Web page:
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Marek Janowski leads thrilling performance of Beethoven's Triple Concerto
Jeremy Denk, Chee-Yun , Alisa Weilerstein
By Richard Scheinin
SAN FRANCISCO -- Beethoven's Triple Concerto gets knocked for not being enough of a virtuoso flag waver. Or sometimes it's overlooked, standing as it does amid the basic fabulousness of other works composed by the master around the same time: the "Eroica" Symphony, the "Appassionata" piano sonata, the "Razumovsky" string quartets.
But sometimes we hear a performance of the Triple Concerto in C Major for Piano, Violin and Cello, Op. 56, and go whoa, this is sort of amazing. Wednesday at Davies Symphony Hall there was just such a performance, with Marek Janowkski conducting the San Francisco Symphony and three soloists who complemented and conjoined one another like classical elements.
Lots of earth, water, air and fire in this one, with the orchestra building a spacious and suspenseful launching pad for cellist Alisa Weilerstein's entrance, which seemed to breathe its notes to life. Violinist Chee-Yun, clear and sinewy, bound and braided with the cellist's lines. Pianist Jeremy Denk launched his initial volleys, exuberant and pearly-toned, landing in unison with the horns. And off it went.
Warsaw-born and musically educated in Germany, Janowski -- who repeats this program through Saturday -- is in love with inner voices and the subtleties of timbre and proportion. In the opening movement, there were passages where even a player as extravagantly expressive as Weilerstein were swallowed up. But Janowski soon corrected this. Across its three movements, the concerto was continually clarifying, achieving balance, with the orchestra as celebrant, letting the three soloists interweave with umbilical closeness.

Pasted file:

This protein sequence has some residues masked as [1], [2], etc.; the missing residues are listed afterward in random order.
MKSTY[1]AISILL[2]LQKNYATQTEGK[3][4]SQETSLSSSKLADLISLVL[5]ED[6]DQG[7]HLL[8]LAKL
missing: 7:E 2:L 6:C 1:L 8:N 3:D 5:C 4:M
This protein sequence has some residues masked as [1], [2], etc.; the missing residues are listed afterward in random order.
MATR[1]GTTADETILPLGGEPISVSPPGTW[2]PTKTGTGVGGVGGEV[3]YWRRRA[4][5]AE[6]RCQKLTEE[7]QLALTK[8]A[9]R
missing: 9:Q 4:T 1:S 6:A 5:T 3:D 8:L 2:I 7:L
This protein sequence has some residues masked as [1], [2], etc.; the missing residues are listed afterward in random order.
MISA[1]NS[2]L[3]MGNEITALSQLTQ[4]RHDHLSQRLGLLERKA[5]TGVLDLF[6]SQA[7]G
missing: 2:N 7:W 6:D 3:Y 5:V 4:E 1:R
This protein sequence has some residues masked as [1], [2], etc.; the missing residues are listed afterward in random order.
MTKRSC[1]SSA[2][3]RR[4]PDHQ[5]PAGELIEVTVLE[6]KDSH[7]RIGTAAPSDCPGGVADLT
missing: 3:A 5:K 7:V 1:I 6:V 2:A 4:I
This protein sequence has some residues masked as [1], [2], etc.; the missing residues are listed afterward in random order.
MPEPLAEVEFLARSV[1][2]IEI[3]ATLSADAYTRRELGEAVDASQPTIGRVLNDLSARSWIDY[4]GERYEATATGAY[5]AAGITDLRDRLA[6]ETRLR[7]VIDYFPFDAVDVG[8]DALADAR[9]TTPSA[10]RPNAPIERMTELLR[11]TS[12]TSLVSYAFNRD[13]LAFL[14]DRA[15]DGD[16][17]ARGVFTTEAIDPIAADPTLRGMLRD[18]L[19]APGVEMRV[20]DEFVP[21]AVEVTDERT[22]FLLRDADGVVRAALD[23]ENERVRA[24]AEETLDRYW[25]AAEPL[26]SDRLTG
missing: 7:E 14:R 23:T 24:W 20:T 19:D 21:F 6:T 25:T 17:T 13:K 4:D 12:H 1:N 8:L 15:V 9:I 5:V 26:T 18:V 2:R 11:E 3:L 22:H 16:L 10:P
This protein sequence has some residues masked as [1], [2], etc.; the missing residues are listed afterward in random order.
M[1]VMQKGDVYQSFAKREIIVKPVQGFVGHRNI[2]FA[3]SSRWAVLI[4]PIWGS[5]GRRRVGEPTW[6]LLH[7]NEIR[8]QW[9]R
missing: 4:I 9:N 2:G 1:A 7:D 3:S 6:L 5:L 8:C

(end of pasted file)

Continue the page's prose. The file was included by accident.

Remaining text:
Some might say Weilerstein's brimming, note-bending and reverently song-filled approach verges on too much; I wouldn't. Her dynamic range was stunning, from wrenching fortes down to disappearing pianissimos. Still in her late 20s, she has emerged as one of the most potently expressive players on the international circuit.
Denk is a technical wonder, with a jazz musician's in-the-moment poetry and responsiveness. He maximized many of the score's small gestures, accelerating a left-handed ascent for a second or two, then pulling back, giving it added spring, or ending a phrase with a barber's clip, giving it fresh definition. And enthused he was, knees bouncing, whipping from one page of the score to the next.
Balancing these two was Chee-Yun, pure-toned and swiftly sure-footed -- and what a great listener. She was the glue in the most translucent Largo passages, as well as in the muscular, wind-driven Gypsy tune of the finale.
It was a thrilling performance by all the musicians. Amid the applause, Denk was singing to himself as he left the stage.
This was Janowski's second all-Beethoven program with the orchestra since the New Year.
It began with Symphony No. 1 in C Major, given a quietly startling performance from its opening measures, which are slow and quizzical and still surprising to hear.
Measuring and fortifying effects -- with just the right dosage of trumpets in the Allegro, or of flute-song in the second movement -- Janowski fashioned a sound that was unusually rich, balanced and complete, while maintaining a necessary formality. It was as if he were sculpting a fine classical bust -- with brilliant decorations, as in the crisply etched, slashing rhythms of the scherzo.
Closing the concert less successfully was Symphony No. 2 in D Major, its first half characterized here by a generic Beethovenian gravitas. Even so, the final two movements emerged with super-clarity. With winds just barely poking through the strings in the finale, like children pulling faces, one could hear Herr Ludwig laughing.